It’s impossible to do justice to the buildings I’ve seen here, especially until I can upload some photos. So for now, I’ll offer a few snapshots of my trip.
1. I chatted with a guy this morning who spent almost a year in Columbus, OH as an exchange student. I tried to picture this nice young high school student in Ohio and introducing himself as coming from Uzbekistan. Even I’ve never been to Columbus, and I’m American.
2. Speaking of “American”: it’s a word I almost never use. I associate it with George Bush and unironic patriotism and all sorts of disagreeable things. But here, one of the first questions people ask me – sometimes the first or even only question – is, “Where are you from?” And the answer they understand is “America.” Most people are surprised. Some are excited, or fascinated, or tell me about a relative who lived there. The father or grandfather of the guy in #1 gave me a four-side Uzbek skullcap as a gift. It was so kind of him.
3. Unpotable water smells funny. Every place I’ve been to where the tap water is undrinkable, the water has smelled funny. Which means that showering smells funny, which means that it’s hard to feel entirely clean. As a side note, there is a brand of soap here called “fax.” I wonder if they think a fax machine blows bubbles or something.
4. The bread here (called “non”) is round, with a shiny, crispy crust and a nice chewy inside. They tend to serve it cut into wedges, or at least into quarters, since the loaves are all way more than a person could eat in one sitting. Anyway, they seem to take the shininess very seriously. People who sell non tend to carry it in stacks, usually with a tea towel between hand and bread, and I often see them taking one end of the towel and carefully polishing the top of the bread.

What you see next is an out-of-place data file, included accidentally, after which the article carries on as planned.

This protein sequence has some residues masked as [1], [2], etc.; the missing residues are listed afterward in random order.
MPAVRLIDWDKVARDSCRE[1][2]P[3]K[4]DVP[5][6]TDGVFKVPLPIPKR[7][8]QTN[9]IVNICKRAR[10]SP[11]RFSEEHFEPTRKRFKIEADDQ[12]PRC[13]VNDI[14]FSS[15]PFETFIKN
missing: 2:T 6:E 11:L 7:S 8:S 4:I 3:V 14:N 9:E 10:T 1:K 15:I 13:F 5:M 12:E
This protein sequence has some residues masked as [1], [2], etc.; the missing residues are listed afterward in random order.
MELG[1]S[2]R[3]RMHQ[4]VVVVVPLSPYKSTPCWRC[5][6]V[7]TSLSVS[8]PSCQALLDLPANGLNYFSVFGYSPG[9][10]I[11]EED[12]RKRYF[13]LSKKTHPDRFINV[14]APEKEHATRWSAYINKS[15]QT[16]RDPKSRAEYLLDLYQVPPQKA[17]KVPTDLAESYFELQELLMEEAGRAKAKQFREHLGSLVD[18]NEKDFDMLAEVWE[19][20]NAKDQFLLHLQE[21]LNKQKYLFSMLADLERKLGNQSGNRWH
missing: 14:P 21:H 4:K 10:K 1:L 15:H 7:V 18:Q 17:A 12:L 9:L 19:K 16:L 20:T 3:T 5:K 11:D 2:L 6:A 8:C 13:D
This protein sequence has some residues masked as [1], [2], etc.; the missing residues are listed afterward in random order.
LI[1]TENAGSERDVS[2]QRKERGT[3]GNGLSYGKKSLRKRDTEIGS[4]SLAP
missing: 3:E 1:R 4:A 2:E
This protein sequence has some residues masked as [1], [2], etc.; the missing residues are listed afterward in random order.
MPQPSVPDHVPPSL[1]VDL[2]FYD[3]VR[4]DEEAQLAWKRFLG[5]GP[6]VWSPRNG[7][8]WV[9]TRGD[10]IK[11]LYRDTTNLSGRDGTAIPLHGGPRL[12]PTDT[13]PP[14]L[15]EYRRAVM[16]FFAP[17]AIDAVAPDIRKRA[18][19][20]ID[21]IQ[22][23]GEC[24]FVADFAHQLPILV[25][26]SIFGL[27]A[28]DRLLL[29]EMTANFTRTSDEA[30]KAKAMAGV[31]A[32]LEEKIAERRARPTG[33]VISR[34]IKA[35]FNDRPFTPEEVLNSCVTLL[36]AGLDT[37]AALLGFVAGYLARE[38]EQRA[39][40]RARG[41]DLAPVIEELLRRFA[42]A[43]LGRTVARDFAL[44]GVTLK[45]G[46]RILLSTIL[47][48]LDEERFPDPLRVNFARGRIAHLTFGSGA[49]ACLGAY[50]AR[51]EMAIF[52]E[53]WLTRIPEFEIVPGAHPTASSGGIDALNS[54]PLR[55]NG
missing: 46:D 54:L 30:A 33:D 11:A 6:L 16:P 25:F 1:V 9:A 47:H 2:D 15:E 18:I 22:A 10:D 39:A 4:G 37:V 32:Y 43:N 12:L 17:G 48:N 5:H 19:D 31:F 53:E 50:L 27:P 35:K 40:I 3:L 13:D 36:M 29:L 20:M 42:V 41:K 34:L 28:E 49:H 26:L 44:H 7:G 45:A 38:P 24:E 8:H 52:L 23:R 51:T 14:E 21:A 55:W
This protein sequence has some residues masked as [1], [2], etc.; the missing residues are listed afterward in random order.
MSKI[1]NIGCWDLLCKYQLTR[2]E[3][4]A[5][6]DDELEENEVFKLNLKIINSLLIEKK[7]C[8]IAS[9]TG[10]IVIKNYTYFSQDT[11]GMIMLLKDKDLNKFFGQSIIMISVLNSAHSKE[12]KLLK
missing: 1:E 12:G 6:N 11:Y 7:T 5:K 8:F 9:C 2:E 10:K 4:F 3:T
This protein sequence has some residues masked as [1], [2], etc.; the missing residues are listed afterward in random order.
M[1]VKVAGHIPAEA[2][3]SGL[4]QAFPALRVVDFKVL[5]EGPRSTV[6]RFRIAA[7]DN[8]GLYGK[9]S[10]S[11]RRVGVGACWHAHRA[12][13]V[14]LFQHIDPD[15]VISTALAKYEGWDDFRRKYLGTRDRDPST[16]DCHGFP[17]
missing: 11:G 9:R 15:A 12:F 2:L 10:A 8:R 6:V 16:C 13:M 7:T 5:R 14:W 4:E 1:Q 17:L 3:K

5. Drinking a pot of green tea at every meal is not helping with my plan to cut back on caffeine. They drink tea out of little bowls here, the same bowls that, for example, my yogurt was served in at breakfast this morning. Tea is so important that they even served it on the train from Tashkent to Samarkand. I don’t think it would fly in North America to serve hot liquids in shallow ceramic bowls aboard a moving train.